114 West Court Street
P.O. Box 187
Lincoln, KS
(785) 524-4406

Mitchell County, KS ― Paper and online registrations accepted. The local program is presented by the Post Rock Extension District and the Mitchell County Community Foundation. Submit registration to:
Post Rock Extension District – Beloit Office
115 S. Hersey
Beloit, KS 67420
Mitchell County Courthouse Basement
(785) 738-3597

Osborne County, KS ― Paper and online registrations accepted. The local program is presented by the Post Rock Extension District and the Osborne Community Foundation Inc. Submit registration to:
Post Rock Extension District – Osborne Office
113 N. 1st Street
Osborne, KS 67473
(785) 346-2521

Smith County, KS ― Paper and online registrations accepted. The local program is presented by the Post Rock Extension District and Smith Center Elementary. Submit registration to:
Post Rock Extension District – Smith Center Office
P.O. Box 287
Smith Center, KS 66967
Smith County Courthouse Basement
(785) 282-6823

Tuesday, August 8, 2017

Don't forget to control your VOLUNTEER Wheat!


Sandra L. Wick, Crop Production Agent

Producers are gearing up to plant their 2018 wheat crop around north central Kansas! Producers really don’t like the mention of volunteer wheat, but you can always count on it rearing its ugly head. Volunteer wheat is a fact of life in wheat production and no combine is perfect, so there is usually plenty of grain left on the ground in the field to produce volunteer. The 2017 wheat crop was significantly impacted by the Wheat Streak Mosaic virus. Stay tuned and I will share with you the management guidelines to help prevent this disease in your wheat for 2018. 

Volunteer wheat can serve as a host for insects such as the wheat curl mite, Hessian fly, greenbug and the bird cherry-oat aphid along with diseases such as wheat streak mosaic and barley yellow dwarf.  Wheat Streak mosaic, spread by the insect…the wheat curl mite, is the most important threat from volunteer wheat.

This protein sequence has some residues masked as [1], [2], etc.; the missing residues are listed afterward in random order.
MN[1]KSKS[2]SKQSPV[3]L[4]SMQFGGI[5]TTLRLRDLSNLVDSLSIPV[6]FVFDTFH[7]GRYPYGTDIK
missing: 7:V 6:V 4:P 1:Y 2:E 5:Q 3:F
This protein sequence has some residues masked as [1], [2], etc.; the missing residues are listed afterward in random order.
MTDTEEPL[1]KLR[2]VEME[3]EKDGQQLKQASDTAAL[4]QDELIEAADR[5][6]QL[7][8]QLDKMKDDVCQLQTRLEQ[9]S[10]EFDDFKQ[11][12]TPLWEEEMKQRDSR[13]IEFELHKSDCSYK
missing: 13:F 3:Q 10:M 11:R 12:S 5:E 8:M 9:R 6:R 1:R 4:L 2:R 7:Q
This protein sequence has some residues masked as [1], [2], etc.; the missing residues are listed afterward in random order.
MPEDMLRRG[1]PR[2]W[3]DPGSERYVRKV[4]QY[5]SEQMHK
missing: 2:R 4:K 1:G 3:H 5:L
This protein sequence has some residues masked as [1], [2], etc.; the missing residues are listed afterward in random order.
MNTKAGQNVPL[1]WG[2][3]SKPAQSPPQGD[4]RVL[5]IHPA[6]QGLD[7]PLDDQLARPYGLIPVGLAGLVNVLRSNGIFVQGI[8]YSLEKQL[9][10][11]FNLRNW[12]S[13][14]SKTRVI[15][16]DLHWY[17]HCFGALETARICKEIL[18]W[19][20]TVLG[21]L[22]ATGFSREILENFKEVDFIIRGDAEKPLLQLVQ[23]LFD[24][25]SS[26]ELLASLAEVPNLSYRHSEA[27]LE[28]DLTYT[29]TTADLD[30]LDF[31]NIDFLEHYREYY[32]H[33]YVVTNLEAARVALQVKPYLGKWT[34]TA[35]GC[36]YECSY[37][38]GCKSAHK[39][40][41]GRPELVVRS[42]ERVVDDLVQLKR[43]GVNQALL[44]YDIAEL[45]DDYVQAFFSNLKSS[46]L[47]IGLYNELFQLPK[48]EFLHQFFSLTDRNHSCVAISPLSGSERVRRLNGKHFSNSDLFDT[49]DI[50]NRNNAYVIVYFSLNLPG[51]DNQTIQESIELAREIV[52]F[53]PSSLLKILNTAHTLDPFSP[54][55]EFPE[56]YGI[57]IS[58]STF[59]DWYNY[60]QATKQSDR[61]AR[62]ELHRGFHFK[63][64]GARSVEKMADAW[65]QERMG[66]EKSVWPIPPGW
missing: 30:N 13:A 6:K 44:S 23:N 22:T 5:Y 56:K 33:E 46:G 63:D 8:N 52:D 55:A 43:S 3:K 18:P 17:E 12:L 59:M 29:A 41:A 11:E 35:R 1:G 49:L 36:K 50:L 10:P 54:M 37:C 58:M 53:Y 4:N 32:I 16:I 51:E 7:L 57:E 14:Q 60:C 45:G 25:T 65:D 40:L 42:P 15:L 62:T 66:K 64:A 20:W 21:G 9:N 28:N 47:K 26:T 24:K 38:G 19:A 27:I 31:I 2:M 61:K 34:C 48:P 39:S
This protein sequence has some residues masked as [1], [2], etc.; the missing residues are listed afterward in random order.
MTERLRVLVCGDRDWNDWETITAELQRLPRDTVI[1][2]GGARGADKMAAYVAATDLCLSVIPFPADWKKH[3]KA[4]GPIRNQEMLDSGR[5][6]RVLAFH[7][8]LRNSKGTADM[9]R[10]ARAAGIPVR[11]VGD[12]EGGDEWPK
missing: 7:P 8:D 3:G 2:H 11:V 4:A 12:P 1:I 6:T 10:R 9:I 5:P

The wheat can be infected with the wheat streak virus in the fall or in the spring with fall infection most impacting the yield. Adult and immature wheat curl mites are tiny, white, cigar-shaped organisms with four legs near the head. They are nearly invisible to the naked eye and fit between the veins of the wheat leaves. Eggs are placed in rows along leaf veins. The mites reproduce most rapidly at 75° to 85°F. Reproduction stops at temperatures near freezing, but the mites can survive for several months at near freezing temperatures and for several days at 0°F. Under good conditions, a generation can be completed in 10 days. Most mites are found on the terminal leaves and move to each new leaf as it emerges. Heavy mite populations can cause the leaf margins to roll or curl inward, hence the name. As the wheat plant dries down, the wheat curl mites congregate on the flag leaves and even the glumes of the head where they are picked up by wind currents and carried to their over-summering grass hosts including volunteer wheat, corn and a few other grasses. As summer hosts start to dry down the reverse process occurs and mites are carried by winds to newly emerged winter wheat. The most severe wheat streak mosaic is found where volunteer wheat provides a "green bridge" through the summer between successive wheat crops.  Hail during the heading period can also lead to high over-summering populations by knocking heads containing wheat curl mites to the ground and starting early volunteer. This early volunteer can then be immediately infested with wheat curl mites. Look for yellow streaking or mosaic patterns on young leaves. Infected plants are stunted and tiller poorly and tillers may sometimes be prostrate on the ground.

On average, Kansas producers lose 10 million bushels per year to this disease.  Control of volunteer wheat is the best defense against the wheat streak mosaic virus.

If the volunteer is still alive, or worse yet, dying when new wheat is emerging, pests and diseases will likely move from the volunteer wheat directly into the new wheat.   Some worst cases of wheat streak mosaic, in past years, were in fields where volunteer was sprayed soon after the wheat crop was planted. As the volunteer slowly died from the herbicide the wheat curl mites moved into the emerging wheat and spread the wheat streak virus to the plants.